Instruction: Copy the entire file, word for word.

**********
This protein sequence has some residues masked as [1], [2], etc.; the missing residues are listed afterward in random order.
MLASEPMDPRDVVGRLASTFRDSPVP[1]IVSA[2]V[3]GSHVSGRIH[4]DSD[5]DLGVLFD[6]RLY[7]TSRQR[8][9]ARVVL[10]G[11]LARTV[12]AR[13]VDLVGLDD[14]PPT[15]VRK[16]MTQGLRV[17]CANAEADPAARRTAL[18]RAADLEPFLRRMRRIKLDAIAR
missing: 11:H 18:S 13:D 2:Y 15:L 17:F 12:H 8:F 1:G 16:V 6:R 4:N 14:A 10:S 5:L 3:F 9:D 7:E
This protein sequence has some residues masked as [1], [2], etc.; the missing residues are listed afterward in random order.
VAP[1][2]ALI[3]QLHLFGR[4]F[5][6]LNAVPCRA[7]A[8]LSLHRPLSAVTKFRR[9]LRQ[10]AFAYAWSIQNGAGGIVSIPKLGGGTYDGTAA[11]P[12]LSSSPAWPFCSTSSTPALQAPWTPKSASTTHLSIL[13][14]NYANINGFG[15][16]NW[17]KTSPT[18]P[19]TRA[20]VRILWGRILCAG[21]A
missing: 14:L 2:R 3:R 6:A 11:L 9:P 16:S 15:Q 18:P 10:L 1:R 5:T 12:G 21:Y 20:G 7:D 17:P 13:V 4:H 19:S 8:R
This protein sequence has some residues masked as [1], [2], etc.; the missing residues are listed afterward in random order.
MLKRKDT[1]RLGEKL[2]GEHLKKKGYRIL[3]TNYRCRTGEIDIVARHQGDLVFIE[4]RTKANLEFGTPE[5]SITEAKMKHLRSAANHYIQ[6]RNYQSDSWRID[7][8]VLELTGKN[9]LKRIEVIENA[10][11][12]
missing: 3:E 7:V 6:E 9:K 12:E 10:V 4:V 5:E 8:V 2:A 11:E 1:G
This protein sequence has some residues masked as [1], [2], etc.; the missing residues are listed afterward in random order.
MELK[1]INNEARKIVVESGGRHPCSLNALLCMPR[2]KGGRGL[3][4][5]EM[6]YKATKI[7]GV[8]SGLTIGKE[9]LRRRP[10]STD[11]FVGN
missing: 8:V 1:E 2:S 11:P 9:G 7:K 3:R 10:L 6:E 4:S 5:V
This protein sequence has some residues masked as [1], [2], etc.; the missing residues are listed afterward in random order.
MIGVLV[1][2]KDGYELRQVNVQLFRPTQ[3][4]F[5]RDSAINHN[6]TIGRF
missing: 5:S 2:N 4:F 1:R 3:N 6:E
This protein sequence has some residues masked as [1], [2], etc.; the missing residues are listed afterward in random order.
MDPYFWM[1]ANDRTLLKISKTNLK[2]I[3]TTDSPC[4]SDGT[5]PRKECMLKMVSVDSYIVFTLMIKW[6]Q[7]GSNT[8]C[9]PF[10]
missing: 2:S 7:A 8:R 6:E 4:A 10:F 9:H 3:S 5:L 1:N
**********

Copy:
This protein sequence has some residues masked as [1], [2], etc.; the missing residues are listed afterward in random order.
MLASEPMDPRDVVGRLASTFRDSPVP[1]IVSA[2]V[3]GSHVSGRIH[4]DSD[5]DLGVLFD[6]RLY[7]TSRQR[8][9]ARVVL[10]G[11]LARTV[12]AR[13]VDLVGLDD[14]PPT[15]VRK[16]MTQGLRV[17]CANAEADPAARRTAL[18]RAADLEPFLRRMRRIKLDAIAR
missing: 11:H 18:S 13:D 2:Y 15:L 17:F 12:H 8:F 1:G 16:V 6:R 4:N 14:A 10:S 5:L 3:F 9:D 7:E
This protein sequence has some residues masked as [1], [2], etc.; the missing residues are listed afterward in random order.
VAP[1][2]ALI[3]QLHLFGR[4]F[5][6]LNAVPCRA[7]A[8]LSLHRPLSAVTKFRR[9]LRQ[10]AFAYAWSIQNGAGGIVSIPKLGGGTYDGTAA[11]P[12]LSSSPAWPFCSTSSTPALQAPWTPKSASTTHLSIL[13][14]NYANINGFG[15][16]NW[17]KTSPT[18]P[19]TRA[20]VRILWGRILCAG[21]A
missing: 14:L 2:R 3:R 6:A 11:L 9:P 16:S 15:Q 18:P 10:L 1:R 5:T 12:G 21:Y 20:G 7:D 17:P 13:V 4:H 19:S 8:R
This protein sequence has some residues masked as [1], [2], etc.; the missing residues are listed afterward in random order.
MLKRKDT[1]RLGEKL[2]GEHLKKKGYRIL[3]TNYRCRTGEIDIVARHQGDLVFIE[4]RTKANLEFGTPE[5]SITEAKMKHLRSAANHYIQ[6]RNYQSDSWRID[7][8]VLELTGKN[9]LKRIEVIENA[10][11][12]
missing: 3:E 7:V 6:E 9:K 12:E 10:V 4:V 5:E 8:V 2:A 11:E 1:G
This protein sequence has some residues masked as [1], [2], etc.; the missing residues are listed afterward in random order.
MELK[1]INNEARKIVVESGGRHPCSLNALLCMPR[2]KGGRGL[3][4][5]EM[6]YKATKI[7]GV[8]SGLTIGKE[9]LRRRP[10]STD[11]FVGN
missing: 8:V 1:E 2:S 11:P 9:G 7:K 3:R 10:L 6:E 4:S 5:V
This protein sequence has some residues masked as [1], [2], etc.; the missing residues are listed afterward in random order.
MIGVLV[1][2]KDGYELRQVNVQLFRPTQ[3][4]F[5]RDSAINHN[6]TIGRF
missing: 5:S 2:N 4:F 1:R 3:N 6:E
This protein sequence has some residues masked as [1], [2], etc.; the missing residues are listed afterward in random order.
MDPYFWM[1]ANDRTLLKISKTNLK[2]I[3]TTDSPC[4]SDGT[5]PRKECMLKMVSVDSYIVFTLMIKW[6]Q[7]GSNT[8]C[9]PF[10]
missing: 2:S 7:A 8:R 6:E 4:A 10:F 9:H 3:S 5:L 1:N